Please use this identifier to cite or link to this item:
|Title:||General patterns of circulation, sediment fluxes and ecology of the Palamós (La Fonera) submarine canyon, northwestern Mediterranean|
|Authors:||Palanques, Albert; García-Ladona, Emilio; Gomis, Damià; Martín, Jacobo; Marcos, Marta; Pascual, Ananda; Puig, Pere; Gili, Josep Maria; Emelianov, Mikhail; Monserrat, Sebastià; Guillén, Jorge; Tintoré, Joaquín; Segura i Noguera, María del Mar; Jordi, Antoni; Ruiz, Simón; Basterretxea, Gotzon; Font, Jordi; Blasco, Dolors; Pagès, Francesc|
|Citation:||Progress in Oceanography 66: 89-119 (2005)|
|Abstract:||Currents, particle fluxes and ecology were studied in the Palamós submarine canyon (also known as the Fonera canyon), located in the northwestern Mediterranean. Seven mooring arrays equipped with current meters and sediment traps were deployed along the main canyon axis, on the canyon walls and on the adjacent slope. Additionally, local and regional hydrographic cruises were carried out. Current data showed that mean near surface and mid-depth currents were oriented along the mean flow direction (NE-SW), although at 400 and 1200 m depth within the canyon current reversals were significant, indicating a more closed circulation inside the canyon. Mean near-bottom currents were constrained by the local bathymetry, especially at the canyon head. The most significant frequency at all levels was the inertial frequency. A second frequency of about three days, attributed to a topographic wave, was observed at all depths, suggesting that this wave was probably not trapped near the bottom. The current field observed during the most complete survey revealed a meandering pattern with cyclonic vorticity just upstream from and within the canyon. The associated vertical velocity ranged between 10 and 20 m/day and was constrained to the upper 300 m. This latter feature, together with other computations, suggests that during this survey the meander was not induced by the canyon but by some kind of instability of the mean flow. In the canyon, suspended sediment concentration, downward particle fluxes, chlorophyll and particulate C and N were significantly higher up-canyon from about 1200 m depth than offshore, defining, along with the different hydrodynamics, two canyon domains: one from the canyon head to about 1200 m depth more affected by the canyon confinement and the other deeper than 1200 m depth more controlled by the mean flow and the shelf-slope front. The higher near-bottom downward total mass fluxes were recorded in the canyon axis at 1200 m depth along with sharp turbidity increases and are related to sediment gravity flows. During the deployment period, the increase in downward particle fluxes occurred by mid-November, when a severe storm took place. On the canyon walls at 1200 m depth, suspended sediment concentrations, downward particle fluxes, chlorophyll and particulate C and N were higher on the southern wall than on the northern wall inversely to the current's energy. This could be caused by an upward water supply on the southern canyon wall and/or the mean flow interacting with the canyon bathymetry. In the swimmers collected by the sediment traps, the dominant species was an elasipod holothurian, which has not been recorded in other canyons or elsewhere in the Mediterranean, indicating particular speciation. © 2005 Elsevier Ltd. All rights reserved.|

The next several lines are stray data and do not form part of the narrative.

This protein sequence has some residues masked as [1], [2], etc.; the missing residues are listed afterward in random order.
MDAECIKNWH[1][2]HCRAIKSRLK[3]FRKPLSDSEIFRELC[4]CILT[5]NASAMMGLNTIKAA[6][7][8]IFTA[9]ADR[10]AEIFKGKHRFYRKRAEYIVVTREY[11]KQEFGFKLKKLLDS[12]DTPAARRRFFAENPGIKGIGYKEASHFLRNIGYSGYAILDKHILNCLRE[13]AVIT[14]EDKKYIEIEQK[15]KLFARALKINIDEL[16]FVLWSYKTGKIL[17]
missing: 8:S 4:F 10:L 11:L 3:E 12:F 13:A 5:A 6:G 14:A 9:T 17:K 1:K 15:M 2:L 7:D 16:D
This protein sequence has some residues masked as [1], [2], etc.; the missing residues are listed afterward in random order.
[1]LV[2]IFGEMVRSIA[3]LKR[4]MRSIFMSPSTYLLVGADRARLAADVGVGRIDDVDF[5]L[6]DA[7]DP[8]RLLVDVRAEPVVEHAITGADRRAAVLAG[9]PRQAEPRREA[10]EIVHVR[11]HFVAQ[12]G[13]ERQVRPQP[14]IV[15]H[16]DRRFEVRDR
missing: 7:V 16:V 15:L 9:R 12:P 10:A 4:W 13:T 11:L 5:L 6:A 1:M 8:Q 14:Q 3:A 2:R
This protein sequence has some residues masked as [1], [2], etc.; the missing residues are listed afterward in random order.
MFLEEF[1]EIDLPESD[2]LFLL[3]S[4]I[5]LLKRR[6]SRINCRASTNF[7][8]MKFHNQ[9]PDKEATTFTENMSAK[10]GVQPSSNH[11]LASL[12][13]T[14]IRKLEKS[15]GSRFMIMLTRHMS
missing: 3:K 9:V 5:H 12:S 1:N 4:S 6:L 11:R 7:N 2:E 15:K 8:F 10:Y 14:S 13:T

|Appears in Collections:||(ICM) Artículos|
Show full item recordCSIC SFX Links
WARNING: Items in Digital.CSIC are protected by copyright, with all rights reserved, unless otherwise indicated.